What most Americans know about Africa you can fit into a small shoe box. I mean the real Africa. Not the one we see on CNN or read about in the New York Times. That Africa is a largely negative one dominated by stories of poverty, terrorism, disease, hunger and corruption among other things.
Politically, the U.S.’s Africa policy is primarily centered on the fight against terror. Yes, there are economic initiatives and aid packages in place but, for the most part, the fight against terror has dominated U.S. policy there since September 11th.
China however, has a different view of what makes Africa important. With African eyes wide open, the Chinese have blanketed the continent with massive amounts of capital, manpower, and broad technical knowledge in their unending quest for natural resources. Despite the current down cycle in commodities, China has driven the proverbial stake into the ground and are there for the long haul.
Their motives are clear: trading money, infrastructure and manpower for Africa’s abundant natural resources. Some call it Colonization 2.0. Maybe so.
But the average American on the street knows very little, if anything, about Africa. And that includes most of our leading corporations and CEOs too.
Yes, the concept of doing business in Africa sounds good to them. It is the home to seven out of the top ten fastest growing economies in the world. Check that box. It is a wide open market with a rapidly growing middle class. Check that box too. And don’t forget cheap labor. Numerous studies laced with pages of statistics by one think tank after the other have articulated all the reasons why American business has to be there.
So, many U.S. companies are increasingly discussing Africa as a business strategy citing all the reasons why they need to operate there. Most however, go no further than that. Essentially, American companies are taking out their notebooks – but not their checkbooks.
Yet there are some that have heeded the call. General Electric, Proctor & Gamble, KFC, and Google to name a few. But the vast majority of U.S. companies still view Africa with a mix of both fascination and trepidation. It remains the great unknown and there are certainly other “safer” markets to sell their products and services in.
But one undeniable fact remains: What makes Africa’s upside so significant is that there is no other market in the world that is both so large and in need of so much.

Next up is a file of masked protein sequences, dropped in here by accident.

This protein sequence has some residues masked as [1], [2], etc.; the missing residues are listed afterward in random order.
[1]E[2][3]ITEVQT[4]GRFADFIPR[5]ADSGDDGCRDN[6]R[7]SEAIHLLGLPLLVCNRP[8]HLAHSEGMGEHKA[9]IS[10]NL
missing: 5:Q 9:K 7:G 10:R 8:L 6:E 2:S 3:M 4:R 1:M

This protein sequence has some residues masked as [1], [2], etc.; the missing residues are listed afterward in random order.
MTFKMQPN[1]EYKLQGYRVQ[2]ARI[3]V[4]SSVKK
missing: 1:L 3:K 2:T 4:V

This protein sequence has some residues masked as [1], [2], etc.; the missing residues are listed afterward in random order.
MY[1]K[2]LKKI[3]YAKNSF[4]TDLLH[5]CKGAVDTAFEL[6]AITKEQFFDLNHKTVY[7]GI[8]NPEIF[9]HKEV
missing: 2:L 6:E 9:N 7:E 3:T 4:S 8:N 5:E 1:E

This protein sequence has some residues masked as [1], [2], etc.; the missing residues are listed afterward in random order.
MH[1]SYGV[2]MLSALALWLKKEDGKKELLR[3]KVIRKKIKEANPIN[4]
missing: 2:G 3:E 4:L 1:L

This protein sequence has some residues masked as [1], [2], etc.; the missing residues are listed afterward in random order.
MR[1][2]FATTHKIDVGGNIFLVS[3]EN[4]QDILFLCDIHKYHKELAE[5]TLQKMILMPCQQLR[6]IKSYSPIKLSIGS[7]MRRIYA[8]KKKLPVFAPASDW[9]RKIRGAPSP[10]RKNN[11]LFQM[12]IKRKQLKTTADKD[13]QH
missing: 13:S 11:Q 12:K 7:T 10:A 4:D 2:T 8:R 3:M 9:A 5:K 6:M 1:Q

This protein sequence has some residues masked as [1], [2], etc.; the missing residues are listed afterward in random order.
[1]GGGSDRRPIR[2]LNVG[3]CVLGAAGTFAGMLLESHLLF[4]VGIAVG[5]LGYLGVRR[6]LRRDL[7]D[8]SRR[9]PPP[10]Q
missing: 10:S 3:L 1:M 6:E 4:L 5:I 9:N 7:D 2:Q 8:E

Africa is a devilish mix of upside and risk. It is a tricky market that plays by a different set of rules in many instances. Yes, there are all the negatives that the New York Times and CNN reports on for sure.
But one has to look at both sides of the equation. The risk side is significant. But risk can be managed.
As for the upside, one word: massive
Simply stated, Africa needs everything. Technology, clothing, education, food, retail, pharmaceuticals, machinery, engineering, agricultural products, construction equipment, etc…in short, everything. KFC took the plunge some years ago in South Africa and now has over 700 locations there and it continues to add to that number. Starbucks, which is new to the continent, is planning 150 stores over the next five years. And GE is bringing cutting edge, state of the art Western technology and knowhow to huge infrastructure projects across the continent.
So the question is, what do these companies know that others don’t? Is it how they see the correlation between upside and risk?
Or maybe it’s a statistic like this: consumer spending in Africa is set to rise from $860 billion in 2008 to $1.4 trillion in 2020, according to the McKinsey Global Institute. And that cuts across every consumer sub-sector you can think of from food to clothing to technology. That’s a pretty nice jump in 12 years. Not to mention that roughly 45% of its population is under 18 years of age and are just beginning to mature as consumers of products and services.
On the industrial side the list seems infinite. Water, power, roads, bridges, tunnels, airports, rail and housing construction are all brimming with opportunities – and U.S. companies are missing the proverbial boat. Smart American CEOs need to bring their state of the art technology, quality driven products and services, best practices and investment capital and compete in what will be a market of 2.4 billion people by the year 2050, according to most estimates.
So it’s time U.S. companies reexamine the African risk/reward ratio.
Yes, there are many risks. And there are most certainly many safer markets as well. But Africa’s single most important characteristic as a market is its sheer size. And one thing is clear; if you couple Africa’s explosive growth projections with its completely lopsided supply and demand equation, most U.S. CEO’s would be hard pressed to find a reason to not operate there.
So here’s the bottom line: The U.S. leads the world in technology, power, consumer staples and even farming. And Africa needs all of it. Forward thinking American companies should be looking directly to Africa to extend their reach into what some are calling “The Final Frontier”
Is America ready?
Originally published here.